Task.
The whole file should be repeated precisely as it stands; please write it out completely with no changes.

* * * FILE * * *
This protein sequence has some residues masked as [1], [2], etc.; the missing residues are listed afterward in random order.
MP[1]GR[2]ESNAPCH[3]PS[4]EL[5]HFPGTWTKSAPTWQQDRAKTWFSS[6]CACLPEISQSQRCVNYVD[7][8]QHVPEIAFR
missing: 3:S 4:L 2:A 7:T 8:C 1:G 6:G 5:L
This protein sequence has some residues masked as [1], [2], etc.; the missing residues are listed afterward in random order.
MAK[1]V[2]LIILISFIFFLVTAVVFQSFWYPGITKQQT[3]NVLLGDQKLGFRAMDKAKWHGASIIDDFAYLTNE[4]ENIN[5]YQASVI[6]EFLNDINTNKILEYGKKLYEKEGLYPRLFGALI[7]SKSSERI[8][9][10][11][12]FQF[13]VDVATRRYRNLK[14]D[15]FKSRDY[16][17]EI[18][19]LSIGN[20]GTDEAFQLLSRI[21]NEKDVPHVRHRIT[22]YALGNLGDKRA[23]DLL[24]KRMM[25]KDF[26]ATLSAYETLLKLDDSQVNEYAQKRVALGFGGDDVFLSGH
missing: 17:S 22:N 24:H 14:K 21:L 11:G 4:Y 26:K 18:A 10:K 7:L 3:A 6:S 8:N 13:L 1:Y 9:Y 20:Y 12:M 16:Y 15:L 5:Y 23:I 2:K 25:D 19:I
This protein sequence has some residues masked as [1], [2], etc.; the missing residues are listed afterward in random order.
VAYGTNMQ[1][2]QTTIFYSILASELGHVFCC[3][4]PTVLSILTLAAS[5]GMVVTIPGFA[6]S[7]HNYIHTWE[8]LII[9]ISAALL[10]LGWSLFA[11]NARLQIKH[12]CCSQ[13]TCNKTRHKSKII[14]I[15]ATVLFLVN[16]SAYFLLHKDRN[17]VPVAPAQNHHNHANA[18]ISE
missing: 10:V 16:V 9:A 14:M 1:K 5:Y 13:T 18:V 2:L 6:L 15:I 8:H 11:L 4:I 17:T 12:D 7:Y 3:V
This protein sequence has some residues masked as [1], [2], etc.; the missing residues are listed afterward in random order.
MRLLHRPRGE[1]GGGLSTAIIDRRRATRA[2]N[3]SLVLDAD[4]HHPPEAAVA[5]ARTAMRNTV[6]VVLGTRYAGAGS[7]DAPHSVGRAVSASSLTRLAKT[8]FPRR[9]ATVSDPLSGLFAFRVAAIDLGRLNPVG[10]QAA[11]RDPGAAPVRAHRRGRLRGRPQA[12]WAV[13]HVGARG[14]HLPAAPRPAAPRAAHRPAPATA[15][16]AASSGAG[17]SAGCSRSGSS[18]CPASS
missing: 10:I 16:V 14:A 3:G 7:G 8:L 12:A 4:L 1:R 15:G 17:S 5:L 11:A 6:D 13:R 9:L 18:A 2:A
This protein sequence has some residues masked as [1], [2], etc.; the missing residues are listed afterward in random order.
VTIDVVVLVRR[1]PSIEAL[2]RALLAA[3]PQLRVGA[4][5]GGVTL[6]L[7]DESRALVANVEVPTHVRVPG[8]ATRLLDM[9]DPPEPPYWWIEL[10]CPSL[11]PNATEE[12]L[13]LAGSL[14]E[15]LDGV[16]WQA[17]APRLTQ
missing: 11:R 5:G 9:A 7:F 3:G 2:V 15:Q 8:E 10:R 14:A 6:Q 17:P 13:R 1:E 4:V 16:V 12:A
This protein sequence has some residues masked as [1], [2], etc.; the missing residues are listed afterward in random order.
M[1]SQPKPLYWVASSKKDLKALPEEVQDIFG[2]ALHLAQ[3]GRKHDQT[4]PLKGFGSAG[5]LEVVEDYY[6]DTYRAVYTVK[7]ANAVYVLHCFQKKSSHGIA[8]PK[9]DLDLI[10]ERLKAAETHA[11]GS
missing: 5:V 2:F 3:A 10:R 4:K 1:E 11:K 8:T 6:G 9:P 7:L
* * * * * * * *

This protein sequence has some residues masked as [1], [2], etc.; the missing residues are listed afterward in random order.
MP[1]GR[2]ESNAPCH[3]PS[4]EL[5]HFPGTWTKSAPTWQQDRAKTWFSS[6]CACLPEISQSQRCVNYVD[7][8]QHVPEIAFR
missing: 3:S 4:L 2:A 7:T 8:C 1:G 6:G 5:L
This protein sequence has some residues masked as [1], [2], etc.; the missing residues are listed afterward in random order.
MAK[1]V[2]LIILISFIFFLVTAVVFQSFWYPGITKQQT[3]NVLLGDQKLGFRAMDKAKWHGASIIDDFAYLTNE[4]ENIN[5]YQASVI[6]EFLNDINTNKILEYGKKLYEKEGLYPRLFGALI[7]SKSSERI[8][9][10][11][12]FQF[13]VDVATRRYRNLK[14]D[15]FKSRDY[16][17]EI[18][19]LSIGN[20]GTDEAFQLLSRI[21]NEKDVPHVRHRIT[22]YALGNLGDKRA[23]DLL[24]KRMM[25]KDF[26]ATLSAYETLLKLDDSQVNEYAQKRVALGFGGDDVFLSGH
missing: 17:S 22:N 24:H 14:K 21:L 11:G 4:Y 26:K 18:A 10:K 7:L 3:A 6:S 8:N 13:L 1:Y 9:Y 20:Y 12:M 16:Y 15:L 5:Y 23:I 2:K 25:D 19:I
This protein sequence has some residues masked as [1], [2], etc.; the missing residues are listed afterward in random order.
VAYGTNMQ[1][2]QTTIFYSILASELGHVFCC[3][4]PTVLSILTLAAS[5]GMVVTIPGFA[6]S[7]HNYIHTWE[8]LII[9]ISAALL[10]LGWSLFA[11]NARLQIKH[12]CCSQ[13]TCNKTRHKSKII[14]I[15]ATVLFLVN[16]SAYFLLHKDRN[17]VPVAPAQNHHNHANA[18]ISE
missing: 10:V 16:V 9:A 14:M 1:K 5:Y 13:T 18:V 2:L 6:L 15:I 8:H 11:L 4:I 17:T 12:D 7:Y 3:V
This protein sequence has some residues masked as [1], [2], etc.; the missing residues are listed afterward in random order.
MRLLHRPRGE[1]GGGLSTAIIDRRRATRA[2]N[3]SLVLDAD[4]HHPPEAAVA[5]ARTAMRNTV[6]VVLGTRYAGAGS[7]DAPHSVGRAVSASSLTRLAKT[8]FPRR[9]ATVSDPLSGLFAFRVAAIDLGRLNPVG[10]QAA[11]RDPGAAPVRAHRRGRLRGRPQA[12]WAV[13]HVGARG[14]HLPAAPRPAAPRAAHRPAPATA[15][16]AASSGAG[17]SAGCSRSGSS[18]CPASS
missing: 10:I 16:V 14:A 3:G 7:G 8:L 12:A 4:L 1:R 15:G 17:S 5:L 11:A 6:D 13:R 9:L 18:A 2:A
This protein sequence has some residues masked as [1], [2], etc.; the missing residues are listed afterward in random order.
VTIDVVVLVRR[1]PSIEAL[2]RALLAA[3]PQLRVGA[4][5]GGVTL[6]L[7]DESRALVANVEVPTHVRVPG[8]ATRLLDM[9]DPPEPPYWWIEL[10]CPSL[11]PNATEE[12]L[13]LAGSL[14]E[15]LDGV[16]WQA[17]APRLTQ
missing: 11:R 5:G 9:A 7:F 3:G 2:V 15:Q 8:E 10:R 14:A 6:Q 17:P 13:R 1:E 4:V 16:V 12:A
This protein sequence has some residues masked as [1], [2], etc.; the missing residues are listed afterward in random order.
M[1]SQPKPLYWVASSKKDLKALPEEVQDIFG[2]ALHLAQ[3]GRKHDQT[4]PLKGFGSAG[5]LEVVEDYY[6]DTYRAVYTVK[7]ANAVYVLHCFQKKSSHGIA[8]PK[9]DLDLI[10]ERLKAAETHA[11]GS
missing: 5:V 2:F 3:A 10:R 4:K 1:E 11:K 8:T 6:G 9:P 7:L